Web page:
Alireza Haghighi

Alireza Haghighi

Harvard Medical School, USA

Title: Next generation sequencing: New hope for patients with genetic disorders


Alireza Haghighi, MD, DPhil is a clinician scientist. He graduated from University of Oxford and is currently based at the Department of Genetics of Harvard Medical School and Brigham and Womens Hospital. His research focuses on clinical and genetic investigation of inherited diseases, using state of the art technologies such as high throughput genotyping and next generation sequencing. He is also working on translating basic research discoveries into better diagnostics and improved management strategies, and opportunities for developing novel therapeutics to treat disease.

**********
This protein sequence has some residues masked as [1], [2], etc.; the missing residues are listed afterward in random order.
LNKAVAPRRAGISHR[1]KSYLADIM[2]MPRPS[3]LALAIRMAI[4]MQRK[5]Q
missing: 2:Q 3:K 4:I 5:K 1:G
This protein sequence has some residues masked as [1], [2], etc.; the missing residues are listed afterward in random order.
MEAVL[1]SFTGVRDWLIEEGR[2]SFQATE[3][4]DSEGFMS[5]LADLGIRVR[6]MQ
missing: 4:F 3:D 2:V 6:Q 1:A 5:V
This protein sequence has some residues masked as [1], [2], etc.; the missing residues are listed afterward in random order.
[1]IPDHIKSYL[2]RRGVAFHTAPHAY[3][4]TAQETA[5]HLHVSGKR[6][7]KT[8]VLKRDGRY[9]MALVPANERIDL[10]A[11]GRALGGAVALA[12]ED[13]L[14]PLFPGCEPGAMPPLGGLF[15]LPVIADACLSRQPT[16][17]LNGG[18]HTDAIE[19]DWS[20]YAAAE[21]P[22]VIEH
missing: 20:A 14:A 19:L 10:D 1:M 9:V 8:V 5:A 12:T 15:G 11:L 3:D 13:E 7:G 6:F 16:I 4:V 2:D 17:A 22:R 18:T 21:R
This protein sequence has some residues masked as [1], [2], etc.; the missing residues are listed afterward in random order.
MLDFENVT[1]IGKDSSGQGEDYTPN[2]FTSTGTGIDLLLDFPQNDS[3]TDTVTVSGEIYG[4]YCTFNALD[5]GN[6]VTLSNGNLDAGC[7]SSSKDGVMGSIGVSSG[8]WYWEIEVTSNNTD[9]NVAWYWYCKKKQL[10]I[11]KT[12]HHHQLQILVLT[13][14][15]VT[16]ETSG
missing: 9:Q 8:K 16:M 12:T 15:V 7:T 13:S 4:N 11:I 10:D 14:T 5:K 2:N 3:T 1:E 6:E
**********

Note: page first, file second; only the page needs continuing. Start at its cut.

Genetic diseases are caused by DNA alterations of the nucleotide composition within the genome that perturb or abolish the function of a gene. Many of genetic diseases are locus-heterogeneous as mutations in any one of many genes can cause similar clinical phenotypes. Moreover, these diseases can be clinically heterogeneous with variable penetrance, severity and age of onset standard approach for identifying the causation in genetic diseases included techniques such as positional cloning and linkage analysis followed by targeted candidate gene sequencing. Many cases remained unsolved (and undiagnosed) due to limitations of the approach. Next generation sequencing (NGS) has provided us with the ability to investigate the genetic cause of diseases with unknown etiopathology. Application of this state of the art technology has resulted in exciting breakthroughs in genetic diseases. NGS enables us to discover the rare causative variants that cannot be detected by the standard SNP arrays. As the cost of NGS is tumbling, the application of this approach is now very cost-effective, and indeed cheaper than the classical approach. Whole exome sequencing can now be performed in a few days and at a cost of less than $1000. This revolutionary method offers the advantage of directly analyzing the genome for genetic variants thereby combining previous mapping and sequencing efforts. In addition, other genes of interest can be analyzed for variants that might cause the disease or influence its outcome. An important advantage of this method is providing the possibility of identifying mutations in an unknown/ unexpected gene in very small family pedigrees, or even one affected individual, which was not possible with candidate-gene approach. Moreover, this approach can help us with the diagnosis of unknown conditions or heterogeneous known diseases with unusual manifestations. We hope that current increasing progress in investigation of genetic diseases, using NGS, will improve our insight into the pathophysiology of these diseases and will hopefully lead to development of novel, more effective and affordable diagnostic and treatment strategies, and personalized genomic medicine as the ultimate result.

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